When creating a storyboard for film, it is imperative that the images reflect the script. Motion is central to these images: the motions of the characters and objects within the scene, as well as the motion of the camera observing it.
Instead of bogging down the description box with tedious details of every action, let the image communicate the motion of a scene. Arrows are a simple and recognizable way to show motion or progression. This board covers some common uses of arrows:
|Pan Left||Arrows on the top and bottom of the cell pointing left indicate that the camera should move horizontally to the left.|
|Pan Right||Arrows on the top and bottom of the cell pointing right indicate that the camera should move horizontally to the right.|
|Zoom In||Four inward pointing arrows signal for the camera to zoom in. Encompassing the whole scene illustrates zooming into the center. *The four arrows can be placed in any part of the scene to suggestion zoom on a particular area*|
|Zoom Out||Four outward pointing arrows signal for the camera to zoom out.|
|Tilt Up||Curved arrows on the side pointing up instruct the camera to be tilted upward in angle.|
|Tilt Down||Curved arrows on the side pointing down instruct the camera to be tilted downward in angle.|
|Rotate||Depending upon the direction of the area this symbol denotes which way the camera should rotate.|
|Miscellaneous||Camera motions typically fall near the edge of the cell while object motion symbols are inside and near a specific object. These are free form arrows and drawings that show the path of a specific item in the frame or its action.|
When showing motion in the context of the scene, illustrate the path of the movement. This is especially helpful for illustrating a unique walking style, or the specific path of an object. Below are various ways arrows can directly express the movements of a character or object, as opposed to those of the camera. Change the color of the arrows to make them stand out.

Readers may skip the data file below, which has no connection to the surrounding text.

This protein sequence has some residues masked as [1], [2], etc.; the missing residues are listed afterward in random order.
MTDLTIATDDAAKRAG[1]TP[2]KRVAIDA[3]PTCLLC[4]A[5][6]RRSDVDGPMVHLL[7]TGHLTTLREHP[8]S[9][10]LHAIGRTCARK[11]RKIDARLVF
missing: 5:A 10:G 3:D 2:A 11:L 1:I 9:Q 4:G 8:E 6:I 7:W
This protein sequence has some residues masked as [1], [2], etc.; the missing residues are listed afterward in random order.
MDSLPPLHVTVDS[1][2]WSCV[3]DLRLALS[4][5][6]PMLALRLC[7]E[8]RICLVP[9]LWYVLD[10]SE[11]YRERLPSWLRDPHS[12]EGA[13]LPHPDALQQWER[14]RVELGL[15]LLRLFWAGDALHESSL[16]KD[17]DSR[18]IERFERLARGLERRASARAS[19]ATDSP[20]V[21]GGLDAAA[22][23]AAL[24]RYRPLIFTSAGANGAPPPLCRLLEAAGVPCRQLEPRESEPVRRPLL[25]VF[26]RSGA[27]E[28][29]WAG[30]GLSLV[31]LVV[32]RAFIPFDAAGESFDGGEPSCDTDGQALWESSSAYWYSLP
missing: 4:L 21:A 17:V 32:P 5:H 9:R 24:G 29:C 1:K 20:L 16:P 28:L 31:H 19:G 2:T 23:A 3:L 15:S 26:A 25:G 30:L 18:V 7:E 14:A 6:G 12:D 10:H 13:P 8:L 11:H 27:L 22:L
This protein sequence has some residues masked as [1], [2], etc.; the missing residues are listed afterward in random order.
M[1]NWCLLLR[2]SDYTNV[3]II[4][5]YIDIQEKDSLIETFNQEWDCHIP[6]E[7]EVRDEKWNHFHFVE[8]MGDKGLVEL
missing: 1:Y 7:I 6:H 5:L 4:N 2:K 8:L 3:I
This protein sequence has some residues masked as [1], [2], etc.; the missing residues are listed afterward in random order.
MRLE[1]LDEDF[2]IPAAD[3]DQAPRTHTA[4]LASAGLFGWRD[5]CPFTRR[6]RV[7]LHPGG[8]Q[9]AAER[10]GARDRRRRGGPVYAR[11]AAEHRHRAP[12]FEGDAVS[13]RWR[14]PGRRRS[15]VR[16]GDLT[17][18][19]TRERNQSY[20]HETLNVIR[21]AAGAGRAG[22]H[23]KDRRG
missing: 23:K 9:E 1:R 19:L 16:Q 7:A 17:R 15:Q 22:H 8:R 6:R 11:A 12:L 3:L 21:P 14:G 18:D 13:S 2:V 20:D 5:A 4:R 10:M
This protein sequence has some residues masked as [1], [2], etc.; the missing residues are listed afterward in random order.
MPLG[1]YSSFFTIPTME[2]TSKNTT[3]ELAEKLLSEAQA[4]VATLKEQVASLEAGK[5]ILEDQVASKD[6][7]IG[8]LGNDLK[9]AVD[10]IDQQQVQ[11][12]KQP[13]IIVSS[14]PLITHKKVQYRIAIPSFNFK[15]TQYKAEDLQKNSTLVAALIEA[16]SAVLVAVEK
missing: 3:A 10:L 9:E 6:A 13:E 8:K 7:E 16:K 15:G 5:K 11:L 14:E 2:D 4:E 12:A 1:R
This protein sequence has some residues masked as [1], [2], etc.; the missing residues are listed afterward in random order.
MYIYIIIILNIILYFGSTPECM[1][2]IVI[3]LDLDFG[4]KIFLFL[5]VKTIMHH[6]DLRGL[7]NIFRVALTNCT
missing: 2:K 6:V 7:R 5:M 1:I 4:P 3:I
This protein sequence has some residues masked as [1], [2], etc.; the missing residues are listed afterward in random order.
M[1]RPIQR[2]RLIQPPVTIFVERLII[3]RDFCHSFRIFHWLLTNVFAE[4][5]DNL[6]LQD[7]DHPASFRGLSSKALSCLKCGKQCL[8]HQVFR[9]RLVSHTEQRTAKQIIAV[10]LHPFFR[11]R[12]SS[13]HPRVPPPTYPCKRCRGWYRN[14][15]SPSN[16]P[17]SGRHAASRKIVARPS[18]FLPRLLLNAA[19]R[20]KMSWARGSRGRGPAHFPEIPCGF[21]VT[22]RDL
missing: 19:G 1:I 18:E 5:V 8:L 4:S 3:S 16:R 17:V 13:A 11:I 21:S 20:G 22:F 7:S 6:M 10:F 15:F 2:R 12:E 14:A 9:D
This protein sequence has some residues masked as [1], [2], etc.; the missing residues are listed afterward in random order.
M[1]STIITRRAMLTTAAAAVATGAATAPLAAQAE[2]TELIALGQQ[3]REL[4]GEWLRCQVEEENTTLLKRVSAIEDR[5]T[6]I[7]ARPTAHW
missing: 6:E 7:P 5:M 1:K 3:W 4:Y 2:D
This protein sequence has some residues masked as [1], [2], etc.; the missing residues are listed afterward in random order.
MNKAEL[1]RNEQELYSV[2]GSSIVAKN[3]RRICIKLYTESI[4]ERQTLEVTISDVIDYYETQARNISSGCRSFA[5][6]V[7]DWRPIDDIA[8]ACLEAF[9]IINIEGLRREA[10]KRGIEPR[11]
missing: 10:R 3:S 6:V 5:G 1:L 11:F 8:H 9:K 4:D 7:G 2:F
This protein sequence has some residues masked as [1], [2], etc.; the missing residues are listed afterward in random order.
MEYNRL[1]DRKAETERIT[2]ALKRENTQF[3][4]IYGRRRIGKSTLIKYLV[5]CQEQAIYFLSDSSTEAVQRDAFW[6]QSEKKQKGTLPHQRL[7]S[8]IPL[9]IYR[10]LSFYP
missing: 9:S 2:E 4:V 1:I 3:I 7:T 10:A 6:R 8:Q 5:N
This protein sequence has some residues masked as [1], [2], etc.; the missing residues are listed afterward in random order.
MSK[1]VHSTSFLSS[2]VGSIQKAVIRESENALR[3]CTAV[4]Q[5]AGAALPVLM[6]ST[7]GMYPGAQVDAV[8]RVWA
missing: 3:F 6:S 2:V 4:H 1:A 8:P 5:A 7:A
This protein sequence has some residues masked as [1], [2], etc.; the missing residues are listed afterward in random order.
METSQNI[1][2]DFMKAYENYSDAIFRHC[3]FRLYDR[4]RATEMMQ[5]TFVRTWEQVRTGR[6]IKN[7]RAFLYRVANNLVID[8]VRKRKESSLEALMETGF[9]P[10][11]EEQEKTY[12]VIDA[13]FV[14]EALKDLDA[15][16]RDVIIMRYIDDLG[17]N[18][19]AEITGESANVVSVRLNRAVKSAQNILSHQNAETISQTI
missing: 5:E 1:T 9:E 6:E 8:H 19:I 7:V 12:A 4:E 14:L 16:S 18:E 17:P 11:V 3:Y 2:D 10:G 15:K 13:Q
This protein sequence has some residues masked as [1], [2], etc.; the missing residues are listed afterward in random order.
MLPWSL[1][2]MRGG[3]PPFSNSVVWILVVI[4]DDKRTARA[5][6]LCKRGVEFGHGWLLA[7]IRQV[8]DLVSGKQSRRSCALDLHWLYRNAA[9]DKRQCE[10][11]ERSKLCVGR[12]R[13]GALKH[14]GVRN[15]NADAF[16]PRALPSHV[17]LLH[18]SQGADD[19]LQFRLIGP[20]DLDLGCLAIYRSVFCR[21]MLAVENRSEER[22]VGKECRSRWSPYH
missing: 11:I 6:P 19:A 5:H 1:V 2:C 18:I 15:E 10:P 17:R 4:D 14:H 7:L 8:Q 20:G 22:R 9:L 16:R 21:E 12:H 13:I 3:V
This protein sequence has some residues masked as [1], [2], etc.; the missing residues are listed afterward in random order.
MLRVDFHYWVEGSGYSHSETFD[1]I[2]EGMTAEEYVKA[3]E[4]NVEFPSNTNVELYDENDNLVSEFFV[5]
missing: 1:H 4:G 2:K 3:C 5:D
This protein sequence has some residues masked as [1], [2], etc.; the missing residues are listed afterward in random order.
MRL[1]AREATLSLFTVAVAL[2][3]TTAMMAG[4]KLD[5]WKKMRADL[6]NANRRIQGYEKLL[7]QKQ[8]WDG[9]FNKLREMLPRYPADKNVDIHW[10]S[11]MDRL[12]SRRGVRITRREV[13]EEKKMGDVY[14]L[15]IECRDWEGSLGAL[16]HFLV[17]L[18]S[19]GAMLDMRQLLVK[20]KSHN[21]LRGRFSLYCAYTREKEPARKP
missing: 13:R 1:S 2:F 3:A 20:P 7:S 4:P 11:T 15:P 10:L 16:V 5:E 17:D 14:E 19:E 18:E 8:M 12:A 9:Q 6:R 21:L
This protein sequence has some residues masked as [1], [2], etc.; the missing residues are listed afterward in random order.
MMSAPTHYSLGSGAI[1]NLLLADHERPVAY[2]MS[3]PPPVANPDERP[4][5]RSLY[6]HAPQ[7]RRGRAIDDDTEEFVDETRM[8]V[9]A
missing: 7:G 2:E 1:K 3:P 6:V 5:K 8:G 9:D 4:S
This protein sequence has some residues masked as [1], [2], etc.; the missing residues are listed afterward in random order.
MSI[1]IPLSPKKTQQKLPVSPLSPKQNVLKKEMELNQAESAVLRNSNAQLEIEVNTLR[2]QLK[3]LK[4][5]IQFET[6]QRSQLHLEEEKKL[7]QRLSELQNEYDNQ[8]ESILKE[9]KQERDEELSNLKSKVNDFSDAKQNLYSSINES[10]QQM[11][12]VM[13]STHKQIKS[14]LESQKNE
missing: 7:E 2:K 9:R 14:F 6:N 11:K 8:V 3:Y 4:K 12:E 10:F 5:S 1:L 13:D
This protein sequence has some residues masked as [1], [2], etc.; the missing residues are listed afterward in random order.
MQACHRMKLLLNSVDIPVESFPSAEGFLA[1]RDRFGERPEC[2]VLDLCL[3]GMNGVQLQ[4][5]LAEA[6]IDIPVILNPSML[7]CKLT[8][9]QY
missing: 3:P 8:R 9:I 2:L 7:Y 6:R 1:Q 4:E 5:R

Different views and arrangements of objects and characters present depth, balance, and focus in a storyboard. These views, or shots, vary depending on the action and purpose of a cell. Here is a helpful guide to different camera shots that can be achieved in Storyboard That with simple tools like cropping, layering, and positioning.
|Establishing Shot||This is a cell used solely to convey setting and position in the story. Establishing shots commonly open a film, or transition the plot to a different location.|
|Full Shot||This is a zoomed in version of the establishing shot, usually showing an important character or object. The setting still occupies a significant portion of the cell, but other content is shown.|
|Mid Shot||The character or object is the focal point, with very little background.|
|Close-Up||The camera is zoomed in; the character or object occupies all of the space.|
|Extreme Close-Up||The shot focuses on the face of a character or a significant detail of an object, excluding everything else. This imparts crucial details or emotions.|
The following example shows how these shots can be used, the impact each has on the story, and what it conveys to the viewer. Always consider what information you want to highlight, and how much the viewer should see.
Establishing Shot: There is a house. The weather is cloudy and raining.
Full Shot: There is a little girl standing by the door of the house, in the rain.
Mid shot: There is a very unhappy girl standing by the door of the house, in the rain.
Close up: There is a very wet, unhappy girl standing by the door of the house, in the rain.
Extreme close up: There is a very wet, unhappy girl crying. It is raining.
Each shot displays a different level of information. It is important to establish what range of detail you want to convey in a cell.
All of these concepts are integrated in effective storyboards. The storyboard below is about a man, Clark, who is picking up his date, Adele, to attend a fancy party.
This is a potential film storyboard, made with Storyboard That, perfect for sharing with writers, actors, crew, and investors. Notice how the variety in shots, the motion lines, and the camera cues all blend into the story, almost adding movement? All of these elements together provide a glimpse into your head - how you see the story.
Experiment with different variations for best result!